Recent Progress in Quantum Monte Carlo

Shigenori Tanaka (Redaktør) ; Pierre-Nicholas Roy (Redaktør) ; Lubos Mitas (Redaktør)

The chapters in this monograph present topics ranging from recent algorithmic developments to demanding applications that showcase the power of current quantum Monte Carlo methodologies. New challenges including the treatment of spin, non-adiabatic effects, non-bonded interactions, and entanglement estimation are also presented along with a perspective on the state of the field. Les mer
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Om boka

The chapters in this monograph present topics ranging from recent algorithmic developments to demanding applications that showcase the power of current quantum Monte Carlo methodologies. New challenges including the treatment of spin, non-adiabatic effects, non-bonded interactions, and entanglement estimation are also presented along with a perspective on the state of the field. Quantum Monte Carlo methods have proved to be very successful in calculations of
many-body quantum systems. The number of applications, as well as a variety of algorithms, is growing despite the fact that the fermion sign problem imposes a significant and fundamental challenge on the efficiency of stochastic approaches in general. Quantum Monte Carlo methods allow for the solution of the
many-body problem with advantageous scaling properties compared to variational basis set approaches. Both fermionic and bosonic systems can be tackled in order to obtain ground state properties or ensemble averages in the context of statistical mechanics.

Fakta

Innholdsfortegnelse

Preface
1. Fixed-Node and Fixed-Phase Approximations and Their Relationship to Variable Spins in Quantum Monte Carlo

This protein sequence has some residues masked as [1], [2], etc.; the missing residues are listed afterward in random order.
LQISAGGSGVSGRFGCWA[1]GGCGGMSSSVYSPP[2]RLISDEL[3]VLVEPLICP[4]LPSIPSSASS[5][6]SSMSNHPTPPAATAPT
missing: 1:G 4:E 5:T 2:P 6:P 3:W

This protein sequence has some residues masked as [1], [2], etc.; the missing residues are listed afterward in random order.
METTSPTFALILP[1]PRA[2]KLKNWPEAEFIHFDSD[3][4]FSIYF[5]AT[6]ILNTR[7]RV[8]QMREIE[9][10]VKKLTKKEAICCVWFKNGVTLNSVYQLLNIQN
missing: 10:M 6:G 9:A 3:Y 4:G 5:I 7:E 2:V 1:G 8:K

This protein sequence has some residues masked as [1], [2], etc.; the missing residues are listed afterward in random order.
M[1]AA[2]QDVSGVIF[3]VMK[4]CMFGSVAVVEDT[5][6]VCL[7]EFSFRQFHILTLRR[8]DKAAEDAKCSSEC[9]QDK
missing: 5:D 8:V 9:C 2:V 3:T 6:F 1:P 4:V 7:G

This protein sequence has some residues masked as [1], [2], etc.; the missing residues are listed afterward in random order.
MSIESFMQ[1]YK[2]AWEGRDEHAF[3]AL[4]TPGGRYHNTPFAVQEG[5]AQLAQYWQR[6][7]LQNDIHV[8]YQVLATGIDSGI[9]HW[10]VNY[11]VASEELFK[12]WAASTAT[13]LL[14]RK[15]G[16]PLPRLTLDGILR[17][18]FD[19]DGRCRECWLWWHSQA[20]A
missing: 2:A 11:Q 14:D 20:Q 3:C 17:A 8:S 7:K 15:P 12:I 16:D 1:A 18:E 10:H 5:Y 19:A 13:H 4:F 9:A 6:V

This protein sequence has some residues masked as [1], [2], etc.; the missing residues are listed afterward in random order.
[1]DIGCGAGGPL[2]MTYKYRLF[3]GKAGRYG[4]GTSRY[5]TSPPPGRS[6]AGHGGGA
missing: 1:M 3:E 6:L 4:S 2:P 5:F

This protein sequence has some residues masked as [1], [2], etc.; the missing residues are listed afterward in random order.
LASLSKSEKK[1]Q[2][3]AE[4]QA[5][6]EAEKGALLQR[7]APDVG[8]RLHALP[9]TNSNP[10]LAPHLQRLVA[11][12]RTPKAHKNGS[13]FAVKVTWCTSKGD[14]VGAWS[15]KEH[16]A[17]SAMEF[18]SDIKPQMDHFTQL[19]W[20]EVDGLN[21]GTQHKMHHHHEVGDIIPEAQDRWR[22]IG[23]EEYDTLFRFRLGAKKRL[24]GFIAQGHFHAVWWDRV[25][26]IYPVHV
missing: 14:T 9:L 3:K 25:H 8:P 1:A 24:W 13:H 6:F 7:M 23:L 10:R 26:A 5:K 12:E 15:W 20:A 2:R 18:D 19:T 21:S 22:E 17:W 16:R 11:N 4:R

2. Using CIPSI Nodes in Diffusion Monte Carlo
3. Interpolated Wave Functions for Nonadiabatic Simulations with the Fixed-Node Quantum Monte Carlo Method
4. The Effect of Molecular Vibrations on the Binding of a Positron to Polyatomic Molecules
5. Quantum Monte Carlo Investigation of Two Catalytic Reaction Paths for Hydrogen Synthesis on Pt(111)
6. Quantum Monte Carlo Calculations on the Anomeric Effect
7. Diffusion Monte Carlo Study of the Parallel Displaced Form of the Benzene Dimer
8. Noncovalent Interactions by QMC: Speedup by One-Particle Basis-Set Size Reduction
9. Practical Diffusion Monte Carlo Simulations for Large Noncovalent Systems
10. Estimating Ground State Entanglement Entropy Using Path Integral Molecular Dynamics
11. Advances in Quantum Monte Carlo - Past, Present, and Reflections on Its Future
Editors' Biographies
Indexes

Om forfatteren

Shigenori Tanaka received his Bachelor of Science in physics from University of Tokyo in 1982 and his Ph.D. in physics from University of Tokyo in 1986. After a becoming a Young Research Fellow of the Japan Society for the Promotion of Science and serving two years as a Research Associate at University of Tokyo, he joined Toshiba Research and Development Center in 1989. As a Visiting Associate, Tanaka also did research at California Institute of Technology from
1995-1996. Since 2004, he has been a Professor at Kobe University.

Pierre-Nicholas Roy received his Bachelor of Science in chemistry from McGill University in 1990 and his Ph.D. in chemistry from the Universite de Montreal in 1997. He spent one year as a Research Associate at the University of Chicago and then was a postdoctoral fellow at the Henry Eyring Centre for Theoretical Chemistry of the University of Utah. He joined the faculty of the Department of Chemistry at the University of Alberta in 1999 as an Assistant Professor. There he began work
on Path Integral Monte Carlo (PIMC) simulations of doped helium clusters and was promoted to Associate Professor in 2005. He joined the Department of Chemistry of the University of Waterloo as a Professor in 2008, where he used PIMC to predict the superfluid properties of doped hydrogen clusters in
collaboration with experimental groups. He has held the distinction of being a Tier 1 Canada Research Chair in Quantum Molecular Dynamics since 2016.

Lubos Mitas obtained his Ph.D. at the Institute of Physics of Slovak Academy of Sciences, Bratislava, Slovakia, in 1989. He spent his postdoctoral years in the group of D. M. Ceperley and R. M. Martin at the University of Illinois in Urbana-Champaign. He was awarded several Fellowships during his career such as from ICTP (Trieste, Italy, 1988), NSERC (Ottawa, Canada, 1992), and NSF (US,1992). Presently, he is a Professor in the Department of Physics at North Carolina State University in
Raleigh.